Complications are few. It can be heart damage, infection, formation of the blood clot. Moreover, catheter ablation little or no discomfort and can be performed under a light drug and local anesthesia. For this reason, catheter ablation has become an increasingly frequent method of treatment used.

If you have an annoying slow pulse (bradycardia), which does not have a cause that can be correct - e.g. hypothyroidism or side effect of a medicine - the treatment is often a pacemaker. A pacemaker is a small battery-powered device the size of a matchbox that is usually implanted under the skin just below the collarbone. One or more electrode is from the pacemaker through blood vessels to the interior of the right side of your heart. If your heart rate is too slow or if the heart stops, the pacemaker detects it and sends out electrical impulses that get your heart to beat with a steady, appropriate rate. When the pulse is over a certain level, connect the pacemaker itself. The pacemaker can be programmed so that it is "tailored" for your needs.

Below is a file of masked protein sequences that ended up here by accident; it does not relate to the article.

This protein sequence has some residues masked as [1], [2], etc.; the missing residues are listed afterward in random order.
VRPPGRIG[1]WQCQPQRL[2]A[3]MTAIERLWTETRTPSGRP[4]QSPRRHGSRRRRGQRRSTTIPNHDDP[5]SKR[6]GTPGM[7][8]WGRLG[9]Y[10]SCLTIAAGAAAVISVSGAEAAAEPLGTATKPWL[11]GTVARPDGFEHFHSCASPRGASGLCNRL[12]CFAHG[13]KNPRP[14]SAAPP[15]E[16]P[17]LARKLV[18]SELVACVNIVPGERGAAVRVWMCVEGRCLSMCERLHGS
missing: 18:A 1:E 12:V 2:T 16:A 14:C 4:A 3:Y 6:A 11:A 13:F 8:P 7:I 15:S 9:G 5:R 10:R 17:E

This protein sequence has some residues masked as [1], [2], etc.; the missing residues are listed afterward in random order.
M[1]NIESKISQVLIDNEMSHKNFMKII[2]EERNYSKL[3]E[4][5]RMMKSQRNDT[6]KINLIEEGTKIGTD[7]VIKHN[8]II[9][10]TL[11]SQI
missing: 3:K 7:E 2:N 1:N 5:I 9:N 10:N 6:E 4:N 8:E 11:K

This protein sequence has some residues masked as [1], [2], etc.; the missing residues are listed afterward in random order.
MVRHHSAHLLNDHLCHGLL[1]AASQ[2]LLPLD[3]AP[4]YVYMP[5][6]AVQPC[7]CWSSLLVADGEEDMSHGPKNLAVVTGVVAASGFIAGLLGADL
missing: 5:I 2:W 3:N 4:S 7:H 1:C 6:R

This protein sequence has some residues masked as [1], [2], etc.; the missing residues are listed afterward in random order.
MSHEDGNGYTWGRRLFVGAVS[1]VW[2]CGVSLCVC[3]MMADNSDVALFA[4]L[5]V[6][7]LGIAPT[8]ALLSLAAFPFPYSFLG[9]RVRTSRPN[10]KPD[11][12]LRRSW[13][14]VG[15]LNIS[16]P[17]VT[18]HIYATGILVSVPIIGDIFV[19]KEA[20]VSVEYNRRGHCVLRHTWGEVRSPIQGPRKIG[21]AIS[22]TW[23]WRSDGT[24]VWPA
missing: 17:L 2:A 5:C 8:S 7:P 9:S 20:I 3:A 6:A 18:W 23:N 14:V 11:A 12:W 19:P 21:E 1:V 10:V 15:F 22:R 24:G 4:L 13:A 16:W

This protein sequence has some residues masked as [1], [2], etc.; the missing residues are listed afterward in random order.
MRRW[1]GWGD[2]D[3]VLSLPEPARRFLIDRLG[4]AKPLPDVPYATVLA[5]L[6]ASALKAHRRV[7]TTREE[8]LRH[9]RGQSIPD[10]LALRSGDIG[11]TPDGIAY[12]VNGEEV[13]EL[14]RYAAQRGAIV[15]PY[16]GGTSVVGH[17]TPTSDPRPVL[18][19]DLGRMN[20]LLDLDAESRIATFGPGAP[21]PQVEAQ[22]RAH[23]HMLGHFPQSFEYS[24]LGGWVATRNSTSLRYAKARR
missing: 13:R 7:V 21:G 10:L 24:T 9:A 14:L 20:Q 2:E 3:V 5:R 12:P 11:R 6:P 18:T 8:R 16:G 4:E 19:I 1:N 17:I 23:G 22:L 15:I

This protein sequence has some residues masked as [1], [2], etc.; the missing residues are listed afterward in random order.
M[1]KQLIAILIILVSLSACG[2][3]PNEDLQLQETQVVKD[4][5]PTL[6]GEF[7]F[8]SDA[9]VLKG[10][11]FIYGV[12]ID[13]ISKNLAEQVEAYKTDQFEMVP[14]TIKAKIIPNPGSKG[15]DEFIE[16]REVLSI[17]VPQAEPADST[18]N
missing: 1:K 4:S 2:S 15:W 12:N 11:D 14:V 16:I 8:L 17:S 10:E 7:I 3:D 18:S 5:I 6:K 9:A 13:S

Implantable defibrillators
This device can be implanted if you are at high risk of developing a dangerous ventricular tachycardia or ventricular fibrillation. Defibrillator is battery operated and implanted just under the left collarbone. One or more wires of an electrode at the tip go through the veins to the heart. Defibrillator constantly monitors your heart rhythm. If it detects that the rhythm is too slow, it can stimulate the heart as a pacemaker can. If it detects ventricular tachycardia or ventricular fibrillation, it sends out low-or high-energy shocks that re-sets the heart to the normal rhythm. Compared with drugs seems defibrillator to reduce the risk of fatal arrhythmias with approx. 50%.

Maze procedure. This procedure involves making a series of surgical incisions in the atria. These heal with scars that break the wiring harness so that the flow of electrical impulses spread out in an orderly manner from top to bottom. The procedure has 80-95% success rate, but because it requires open-heart surgery, reserve it for people not being helped by other treatments. Newer techniques include the use of frys proper or hand-held radio wave probes, rather than a scalpel, to create these lines with scars.

Ventricular aneurysm surgery. If catheter ablation and implantation of a defibrillator do not work, surgery may be necessary. It may mean to remove any ballooning of the heart (aneurysm) that may be responsible for the arrhythmia. By removing the source of the abnormal impulses can eliminate the arrhythmia.

Coronary bypass surgery. If you have severe coronary artery disease in addition to frequent ventricular tachycardia, coronary artery bypass surgery may be appropriate. It can improve blood supply to the heart and reduce the propensity to ventricular tachycardia.